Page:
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Kerttu Rannik

  • Glass
  • MA
  • Glassware set for visually impaired users
  • Tutor: Heikki Zoova
Orange drinking glass

About 90% of all perceived information is received through vision. That is why product design also relies a lot on the sense of sight. According to the World Health Organization’s last report on blindness, there are 2.2 billion visually impaired people in the world. At the moment, however, there is a lack of suitable glass products on the market that take into account the needs of visually impaired people and are comfortable to use.

The aim of this Master’s thesis is to provide an overview of some of the problems that a visually impaired person may encounter when using glass products. The study broke the stereotype that people with visual impairments do not use glass products. It turned out that many visually impaired people use glass products, however, they deserve more comfortable and safer items. The new set of glassware helps people with visual impairments to be involved in a functioning society through design and it improves their independence as well as emotional and social coping. 

In the framework of the Master’s thesis a set of drinking glasses and glass jugs was made with a general goal to better take into account the needs of visually impaired people. The aim was to create a product that would be suitable for use by as many people as possible, regardless of their eyesight.

The goal was not to create something unprecedented, but to study and implement different solutions following the principles of universal design. I wanted to prove that simple adjustments can make the product more inclusive.

The products have been made safer through three main adjustments: shape, colour and Braille marking.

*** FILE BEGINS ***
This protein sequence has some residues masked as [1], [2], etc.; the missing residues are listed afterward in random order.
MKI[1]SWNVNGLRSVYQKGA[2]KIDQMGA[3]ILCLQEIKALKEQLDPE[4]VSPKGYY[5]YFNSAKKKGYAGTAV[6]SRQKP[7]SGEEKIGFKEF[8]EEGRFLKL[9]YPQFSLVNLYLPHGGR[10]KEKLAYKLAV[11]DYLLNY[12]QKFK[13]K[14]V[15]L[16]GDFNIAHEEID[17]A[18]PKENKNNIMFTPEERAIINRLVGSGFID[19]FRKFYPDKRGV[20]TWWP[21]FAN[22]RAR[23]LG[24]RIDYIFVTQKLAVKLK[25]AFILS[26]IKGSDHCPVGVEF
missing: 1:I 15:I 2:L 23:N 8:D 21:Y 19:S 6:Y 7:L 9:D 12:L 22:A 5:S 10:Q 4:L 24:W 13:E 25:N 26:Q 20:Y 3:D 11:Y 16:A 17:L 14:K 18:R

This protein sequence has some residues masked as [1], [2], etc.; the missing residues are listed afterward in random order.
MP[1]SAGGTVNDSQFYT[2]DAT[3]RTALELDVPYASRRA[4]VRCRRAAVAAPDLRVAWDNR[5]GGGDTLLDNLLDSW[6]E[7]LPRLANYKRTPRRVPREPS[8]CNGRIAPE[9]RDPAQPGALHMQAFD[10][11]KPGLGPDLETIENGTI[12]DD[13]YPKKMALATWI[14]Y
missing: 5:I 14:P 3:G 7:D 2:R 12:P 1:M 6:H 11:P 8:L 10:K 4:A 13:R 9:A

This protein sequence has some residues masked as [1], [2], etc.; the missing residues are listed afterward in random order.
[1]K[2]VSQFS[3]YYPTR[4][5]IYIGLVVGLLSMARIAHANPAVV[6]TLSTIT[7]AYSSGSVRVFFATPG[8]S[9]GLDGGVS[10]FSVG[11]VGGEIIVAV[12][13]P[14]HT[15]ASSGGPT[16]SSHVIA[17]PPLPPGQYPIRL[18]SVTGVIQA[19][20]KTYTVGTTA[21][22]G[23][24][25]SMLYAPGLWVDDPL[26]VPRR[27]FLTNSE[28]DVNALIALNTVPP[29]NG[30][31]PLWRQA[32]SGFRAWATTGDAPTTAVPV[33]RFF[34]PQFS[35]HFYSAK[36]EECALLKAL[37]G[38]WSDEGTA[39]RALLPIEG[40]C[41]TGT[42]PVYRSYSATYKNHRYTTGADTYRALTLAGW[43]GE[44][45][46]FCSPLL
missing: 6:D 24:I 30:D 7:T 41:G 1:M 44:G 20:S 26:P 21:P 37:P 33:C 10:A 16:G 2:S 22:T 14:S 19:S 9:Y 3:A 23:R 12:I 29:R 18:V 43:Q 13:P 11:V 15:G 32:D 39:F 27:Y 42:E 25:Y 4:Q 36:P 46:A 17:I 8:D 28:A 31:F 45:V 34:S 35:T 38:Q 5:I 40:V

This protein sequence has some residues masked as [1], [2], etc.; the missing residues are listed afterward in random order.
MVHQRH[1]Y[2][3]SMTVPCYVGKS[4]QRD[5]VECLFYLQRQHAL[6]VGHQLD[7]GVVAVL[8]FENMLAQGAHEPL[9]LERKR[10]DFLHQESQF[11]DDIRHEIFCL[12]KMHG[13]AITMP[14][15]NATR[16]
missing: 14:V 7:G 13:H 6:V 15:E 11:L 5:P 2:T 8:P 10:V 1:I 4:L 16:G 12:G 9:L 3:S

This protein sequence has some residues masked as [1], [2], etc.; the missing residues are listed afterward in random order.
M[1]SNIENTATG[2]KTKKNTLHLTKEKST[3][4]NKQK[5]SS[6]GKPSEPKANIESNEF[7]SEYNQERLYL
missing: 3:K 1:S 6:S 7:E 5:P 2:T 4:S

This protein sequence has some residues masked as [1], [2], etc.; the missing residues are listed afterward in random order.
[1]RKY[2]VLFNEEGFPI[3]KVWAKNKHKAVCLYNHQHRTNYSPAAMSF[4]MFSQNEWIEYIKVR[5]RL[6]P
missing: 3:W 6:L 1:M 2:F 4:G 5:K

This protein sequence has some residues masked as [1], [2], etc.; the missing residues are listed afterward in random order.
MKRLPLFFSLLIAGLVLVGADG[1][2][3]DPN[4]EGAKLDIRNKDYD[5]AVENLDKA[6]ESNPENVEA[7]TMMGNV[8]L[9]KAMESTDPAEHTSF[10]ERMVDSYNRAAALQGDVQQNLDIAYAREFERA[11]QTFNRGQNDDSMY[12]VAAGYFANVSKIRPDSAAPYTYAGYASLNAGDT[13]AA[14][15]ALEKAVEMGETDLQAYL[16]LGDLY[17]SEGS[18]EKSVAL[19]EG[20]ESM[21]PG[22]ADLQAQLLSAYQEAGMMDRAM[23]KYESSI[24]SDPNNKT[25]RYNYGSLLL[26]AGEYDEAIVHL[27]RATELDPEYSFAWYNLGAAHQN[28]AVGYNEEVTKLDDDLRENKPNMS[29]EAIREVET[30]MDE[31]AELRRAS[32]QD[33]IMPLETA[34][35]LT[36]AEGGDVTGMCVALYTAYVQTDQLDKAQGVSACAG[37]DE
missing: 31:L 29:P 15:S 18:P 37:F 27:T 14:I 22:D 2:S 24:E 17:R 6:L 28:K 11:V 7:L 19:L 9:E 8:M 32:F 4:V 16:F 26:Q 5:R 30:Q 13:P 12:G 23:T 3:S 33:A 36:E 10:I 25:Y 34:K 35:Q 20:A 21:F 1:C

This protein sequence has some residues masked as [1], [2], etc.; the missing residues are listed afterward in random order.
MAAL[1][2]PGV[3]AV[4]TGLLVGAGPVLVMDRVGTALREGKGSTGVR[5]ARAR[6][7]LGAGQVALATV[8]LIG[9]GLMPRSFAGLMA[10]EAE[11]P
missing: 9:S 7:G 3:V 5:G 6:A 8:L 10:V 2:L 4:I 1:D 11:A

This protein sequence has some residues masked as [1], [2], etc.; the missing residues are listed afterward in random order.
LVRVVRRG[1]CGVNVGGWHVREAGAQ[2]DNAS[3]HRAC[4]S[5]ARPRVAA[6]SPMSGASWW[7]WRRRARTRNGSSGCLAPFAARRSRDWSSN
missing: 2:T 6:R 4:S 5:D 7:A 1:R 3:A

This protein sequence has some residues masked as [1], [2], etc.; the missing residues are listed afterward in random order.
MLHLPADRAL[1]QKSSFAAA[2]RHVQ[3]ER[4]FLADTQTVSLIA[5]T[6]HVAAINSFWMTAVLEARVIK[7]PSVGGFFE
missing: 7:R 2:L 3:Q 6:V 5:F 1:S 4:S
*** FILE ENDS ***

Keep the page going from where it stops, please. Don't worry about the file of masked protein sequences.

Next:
1) Shape
The glassware has a thick wall and a heavy base. This ensures that the glass stays upright and it also makes the product more resistant to breakage. All the products included in the set are convex in shape, therefore they are easier to hold firmly in hand and are less slippery. This shape also makes the glass more resistant compared to having a straight side profile.

2) Colour
The bright orange base and rim make the transparent product more visible and help the user to distinguish it from the background. Coloured markings enable easier pouring, drinking and placing the product on the table in a safer way.

3) Braille marking
Braille signage helps the user recognise their drinking glass in a social event. Similarly, the marking can help to recognise the liquid contained in the glass jug. Glass dots on the surface enable the user to have a better grip of the glass.

Glassblower Eili Soon and glassblower’s assistant Kaie Vakepea from Olustvere Glass studio helped with the practical part of this work.

Technical drawing
Red drinking glass
Jug prototypes
Idea for a goblet/shot glass
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